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Stanbic Bank, Total Uganda, Roofings launch drive to plant 150000 fruit trees through secondary schools

Stanbic Bank CEO, Anne Juuko during the signing ceremony

Stanbic Bank CEO, Anne Juuko during the signing ceremony (PHOTO/Courtesy)

Stanbic Bank, Total Uganda, and Roofings have announced a tripartite partnership to support over 250 secondary schools to plant at least150, 000 fruit trees in a bid to redevelop Uganda’s receding forest cover.

Under the tripartite, at least 250 secondary schools will collectively plant 110, 000 fruit trees in their respective school spaces which will ultimately support the children’s nutrition needs while conserving the environment.

Employees of Stanbic Bank Uganda and Total Uganda will also collectively plant 40, 000 fruit trees making a total of 150,000 before the end of the 2021.

According to data from Uganda’s Environment Ministry and National Forestry Authority, the country loses on average, 122,000 ha/year of forest cover, annually.

Since 2020, Stanbic Bank has supported communities to plant over 25000 trees through its annual National Schools Championship (NSC) a programme implemented as part of the bank’s sustainability agenda. The bank is also part of another multi-partner media campaign dubbed “Taasa Obutonde.”

Speaking shortly before signing the tripartite, Anne Juuko, Stanbic Uganda Chief Executive Officer said, “We welcome this partnership with Total Uganda and Roofings, together, we shall more than triple our efforts in this long-term struggle to save our environment.”

Ms. Juuko added that the campaign also aims at contributing towards realizing the Sustainable Development Goals (SDGs) 13 and 15, which, respectively, call for concerted efforts to mitigate climate change and sustainable life on land.

“Strategic Partnerships, as per SDG 17, are vital if we are to realize all the goals before 2030 deadline, we hope that Stanbic’s partnership with Total Uganda and Roofings will inspire many more local corporate partnerships to support Uganda’s Goals’ Agenda,” she added.

Daniel Mayieka, the Managing Director of Total Uganda said, the partnership reinforces the Group’s new climate ambition aimed at getting a net-zero by 2050 together with society, a goal aligned with the organization’s purpose to provide energy that is more reliable, affordable, and clean to as many people as possible.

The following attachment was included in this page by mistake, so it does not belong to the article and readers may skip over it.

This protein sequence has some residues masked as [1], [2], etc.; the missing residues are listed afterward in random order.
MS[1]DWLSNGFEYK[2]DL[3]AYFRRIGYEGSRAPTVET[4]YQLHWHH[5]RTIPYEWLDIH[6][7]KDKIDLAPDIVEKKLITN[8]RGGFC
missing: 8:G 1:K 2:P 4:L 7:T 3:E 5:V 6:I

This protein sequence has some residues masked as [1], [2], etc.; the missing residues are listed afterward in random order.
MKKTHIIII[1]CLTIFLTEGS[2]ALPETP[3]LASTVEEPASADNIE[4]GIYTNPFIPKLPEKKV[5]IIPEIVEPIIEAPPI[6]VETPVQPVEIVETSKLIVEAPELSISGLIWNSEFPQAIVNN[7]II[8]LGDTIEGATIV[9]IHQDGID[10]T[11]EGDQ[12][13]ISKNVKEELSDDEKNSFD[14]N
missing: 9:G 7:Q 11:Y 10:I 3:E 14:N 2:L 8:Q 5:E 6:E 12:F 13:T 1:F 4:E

“Total Uganda Foundation has made forest preservation and restoration a key focus of its work and is supporting projects to preserve and restore forests. We have therefore, decided to strategically partner with Stanbic bank and Roofings limited for this cause and to improve the environment in communities and schools as we drive the tree planting culture in Uganda as well as becoming carbon neutral over time,” Mayieka said.

Roofings Group Executive Director Nashila Lalani said the partnership helps reinforce the Group’s re-wilding and Ubuntu efforts that deeply embedded within its Corporate Social Investment programme implemented through the Forever Forestry Initiative.

Nashila Lalani, also added that this partnership gives Roofings an opportunity to tap into the mindsets of the next generations in aligning the country towards sustainable co-existence with nature.

“We are therefore facilitating the Stanbic National Schools Championship program in regreening hundreds of schools which in turn provides environmental stability for the generations that will come after us”, Nashila added.

Why schools

By choosing schools as touch points, the partners believe they will help influence the young generation to engage in activities that are geared towards conserving the environment.

“This campaign strictly focuses on helping schools to plant fruit trees which in future, will not only support the nutrition needs of students but also regreen the school environment; the collective impact of these schools will be notable across the country,” said Juuko.

Majority of the participating schools have ample land where they will plant the allocated fruit trees whileusing the student population to take care of their growth journey into mature forests.

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